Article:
Sunday, November 12, 2006

I Changed My Mind...Kinda

I've never liked reality TV. I've watched bits and pieces here and there of shows like Survivor and American Idol and The Bachelor and even Fear Factor, when my husband had it on. I never liked any of them. I was disgusted by previews of such shows as Wife Swap and Temptation Island. So when NBC announced that they were going to drastically reduce scripted shows in the 8:00 hour and fill their schedule with reality, I wasn't very happy.

Unfortunately, the 8:00 "family hour" is pretty much gone. I mentioned The Cosby Show a few posts ago. Good, wholesome family TV. I suppose there's a lot of that on cable now. The Disney Channel and Nickelodeon maybe fill the bill. But it's not the same when those shows are on all day long. There's no "event." Nothing to look forward to the way I can't wait for Supernatural on Thursday night.

But my kids feel that way about one show that's on network TV: Dancing with the Stars. I admit, I've got no problems with this show (though the costumes could be a little less skimpy sometimes). Celebrities are turned into real people. They have to be humble, because they're doing something they've never done before, and learning it at a competitive level. This isn't like a couple taking lessons so they can waltz at their wedding. The judges are tough, and have very high expectations. It's all about hard work and taking constructive criticism, good lessons for my kids to witness.

Competition is good for them to see, too. Nowadays they don't learn it so much. Sports are about having fun, and comparison between students is avoided at all costs in the classroom. But they won't always be able to avoid it, and watching GOOD competition is excellent. When I say "good" I mean the kind where contestants say things like "Don't get me wrong, I really want to win this thing, but it's been so rewarding, just coming out here and pushing myself to do something I never thought I could do," as opposed to the kind where people yell things like, "That bitch ain't gettin' MY money!" and lie and cheat and steal to win.

In fact, respect is a highlight of this show. Everyone displays respect for the other dancers, and there's a camaraderie that shows that competition doesn't have to preclude friendship.

I realized, when thinking about this, that the shows that have really meant something to my kids and to us as a family as "event TV" have always been reality shows. In the Fix was daily viewing for a while, with a funny, "incompetent" host and funny, skilled workers who turned rooms into amazing places to live. Now it's Dirty Jobs, with another funny, incompetent host and a pretty educational premise. My kids are fascinated by some of the jobs out there, jobs we never knew existed but have an appreciation for (mainly, that someone else does them).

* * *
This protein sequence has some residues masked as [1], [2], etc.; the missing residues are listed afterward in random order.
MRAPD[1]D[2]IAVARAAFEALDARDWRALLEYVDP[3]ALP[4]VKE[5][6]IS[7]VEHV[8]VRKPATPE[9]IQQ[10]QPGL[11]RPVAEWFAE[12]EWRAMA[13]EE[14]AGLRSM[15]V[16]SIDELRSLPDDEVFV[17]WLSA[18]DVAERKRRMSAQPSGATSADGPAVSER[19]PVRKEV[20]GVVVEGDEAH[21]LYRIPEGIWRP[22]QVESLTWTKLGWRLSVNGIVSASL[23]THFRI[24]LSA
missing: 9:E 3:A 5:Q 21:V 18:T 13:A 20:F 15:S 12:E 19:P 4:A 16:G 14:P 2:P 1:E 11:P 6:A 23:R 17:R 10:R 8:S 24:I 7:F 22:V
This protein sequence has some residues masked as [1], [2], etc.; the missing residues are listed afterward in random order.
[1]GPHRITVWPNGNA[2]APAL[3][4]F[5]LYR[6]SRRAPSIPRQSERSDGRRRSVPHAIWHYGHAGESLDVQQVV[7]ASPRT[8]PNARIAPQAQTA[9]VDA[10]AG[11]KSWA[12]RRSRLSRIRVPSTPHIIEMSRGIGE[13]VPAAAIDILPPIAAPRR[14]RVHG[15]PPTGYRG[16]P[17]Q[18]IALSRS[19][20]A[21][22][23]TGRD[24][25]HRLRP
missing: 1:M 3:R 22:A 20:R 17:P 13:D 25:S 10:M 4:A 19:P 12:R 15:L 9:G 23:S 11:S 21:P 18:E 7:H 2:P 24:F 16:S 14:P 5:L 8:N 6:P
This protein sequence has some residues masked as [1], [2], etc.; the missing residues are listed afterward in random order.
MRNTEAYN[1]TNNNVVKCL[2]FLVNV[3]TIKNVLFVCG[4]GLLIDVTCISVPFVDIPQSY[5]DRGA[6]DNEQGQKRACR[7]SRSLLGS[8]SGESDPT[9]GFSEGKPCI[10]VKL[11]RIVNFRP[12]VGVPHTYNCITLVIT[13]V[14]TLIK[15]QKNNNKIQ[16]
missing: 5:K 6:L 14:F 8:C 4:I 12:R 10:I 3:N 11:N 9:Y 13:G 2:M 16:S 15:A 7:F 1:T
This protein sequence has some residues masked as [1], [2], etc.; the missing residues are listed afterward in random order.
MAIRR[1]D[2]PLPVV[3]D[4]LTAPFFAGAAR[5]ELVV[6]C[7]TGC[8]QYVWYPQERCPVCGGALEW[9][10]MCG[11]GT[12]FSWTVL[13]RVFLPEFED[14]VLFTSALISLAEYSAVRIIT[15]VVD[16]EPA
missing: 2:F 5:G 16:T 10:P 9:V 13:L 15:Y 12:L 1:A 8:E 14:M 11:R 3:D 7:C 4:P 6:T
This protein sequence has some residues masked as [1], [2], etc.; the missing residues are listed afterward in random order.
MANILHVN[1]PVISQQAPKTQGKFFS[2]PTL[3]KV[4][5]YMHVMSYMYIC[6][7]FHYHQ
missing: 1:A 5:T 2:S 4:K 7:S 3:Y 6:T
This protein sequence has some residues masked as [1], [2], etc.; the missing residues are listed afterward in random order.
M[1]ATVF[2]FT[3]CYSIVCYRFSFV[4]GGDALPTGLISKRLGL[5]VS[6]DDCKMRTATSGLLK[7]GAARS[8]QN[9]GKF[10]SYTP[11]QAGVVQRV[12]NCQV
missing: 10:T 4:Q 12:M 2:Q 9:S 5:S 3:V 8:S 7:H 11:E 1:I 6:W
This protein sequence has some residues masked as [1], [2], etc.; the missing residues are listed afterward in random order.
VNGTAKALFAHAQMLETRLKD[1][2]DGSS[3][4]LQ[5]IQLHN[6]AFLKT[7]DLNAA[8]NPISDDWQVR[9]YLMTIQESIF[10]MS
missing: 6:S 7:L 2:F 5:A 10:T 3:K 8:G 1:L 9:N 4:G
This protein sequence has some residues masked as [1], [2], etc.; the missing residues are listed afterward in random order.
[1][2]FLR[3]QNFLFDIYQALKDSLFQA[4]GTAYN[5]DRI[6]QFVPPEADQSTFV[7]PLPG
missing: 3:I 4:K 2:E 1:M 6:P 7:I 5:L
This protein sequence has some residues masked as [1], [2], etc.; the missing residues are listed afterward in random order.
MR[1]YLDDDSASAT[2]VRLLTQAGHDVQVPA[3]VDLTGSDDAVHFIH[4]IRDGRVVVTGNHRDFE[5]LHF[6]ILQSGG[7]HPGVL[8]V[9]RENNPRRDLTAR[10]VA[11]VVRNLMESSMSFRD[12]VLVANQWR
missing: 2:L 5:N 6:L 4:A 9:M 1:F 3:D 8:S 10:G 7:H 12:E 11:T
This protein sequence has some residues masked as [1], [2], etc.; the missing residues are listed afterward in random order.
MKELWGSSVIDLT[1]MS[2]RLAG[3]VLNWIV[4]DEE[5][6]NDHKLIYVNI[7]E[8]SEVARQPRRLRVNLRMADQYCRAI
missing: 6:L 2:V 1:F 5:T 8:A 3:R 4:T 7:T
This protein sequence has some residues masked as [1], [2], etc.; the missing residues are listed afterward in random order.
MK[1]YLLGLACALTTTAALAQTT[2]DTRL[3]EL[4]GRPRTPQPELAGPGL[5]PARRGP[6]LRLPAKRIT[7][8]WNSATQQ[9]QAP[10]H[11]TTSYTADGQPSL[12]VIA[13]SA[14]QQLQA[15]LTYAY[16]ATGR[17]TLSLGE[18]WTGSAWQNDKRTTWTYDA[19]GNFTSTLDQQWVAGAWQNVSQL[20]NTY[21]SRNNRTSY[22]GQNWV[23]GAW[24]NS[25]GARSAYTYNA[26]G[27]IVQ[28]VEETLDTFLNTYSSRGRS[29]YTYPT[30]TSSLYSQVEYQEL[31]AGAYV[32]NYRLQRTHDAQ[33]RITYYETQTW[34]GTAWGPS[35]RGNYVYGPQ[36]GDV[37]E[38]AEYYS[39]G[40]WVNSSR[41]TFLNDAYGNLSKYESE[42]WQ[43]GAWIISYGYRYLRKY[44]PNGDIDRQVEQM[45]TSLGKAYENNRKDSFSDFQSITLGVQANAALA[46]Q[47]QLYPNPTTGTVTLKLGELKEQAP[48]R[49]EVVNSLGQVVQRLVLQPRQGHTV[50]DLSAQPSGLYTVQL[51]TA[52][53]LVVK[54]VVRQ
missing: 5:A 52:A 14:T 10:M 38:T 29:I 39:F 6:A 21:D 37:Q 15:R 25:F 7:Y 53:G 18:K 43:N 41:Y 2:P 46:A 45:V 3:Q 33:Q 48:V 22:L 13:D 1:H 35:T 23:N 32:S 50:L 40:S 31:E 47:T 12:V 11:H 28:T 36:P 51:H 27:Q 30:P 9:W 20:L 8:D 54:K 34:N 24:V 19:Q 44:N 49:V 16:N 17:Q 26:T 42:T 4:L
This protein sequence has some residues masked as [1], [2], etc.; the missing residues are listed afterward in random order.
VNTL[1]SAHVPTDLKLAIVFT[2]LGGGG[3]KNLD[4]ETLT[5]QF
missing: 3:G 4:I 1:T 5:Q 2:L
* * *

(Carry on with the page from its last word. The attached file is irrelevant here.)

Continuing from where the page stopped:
Then there's the original reality show. Known to my kids as "AFV," America's Funniest Home Videos has been on since MY childhood, and the content is as funny and appropriate as ever. With REAL people who aren't being paid to be on TV, either.

So okay. Maybe Reality TV is okay sometimes.

2 comments:

Karmela Johnson said...

FUnny you should mention DWTS. I'm not so into it but over the summer, my family and I really, really got into "So You Think You Can Dance." They're too young to appreciate the judges' comments, but it was such a great thing for my little boy to be exposed to other men dancing. Something that average American men, for mysterious reasons, have decided that they are not good enough to do. When did this happen, btw? American men killed in the dancing arena up until the 70s. Then, the 80s hit, and then nothing. Maybe "Flashdance" killed American male dancing.

Karm

Natalie Damschroder said...

I read some of your blog posts on SYTYCD, Karm. You made it sound really exciting!

I'm not sure what happened. Seseme Street, for example, had boys dancing. Savion Glover now choreographs for Broadway. And of course there are plenty of male dancers in music videos, iPod and cell phone commercials, and on stage. I don't know where they're coming from, though--it's not from my kids' dance studio! LOL

I wonder if it's more that male dancing died because good dancing in general died. School dances in the 80s were just a lot of bouncing and swinging, and it doesn't seem to have gotten that much better. We did have breakdancing, though...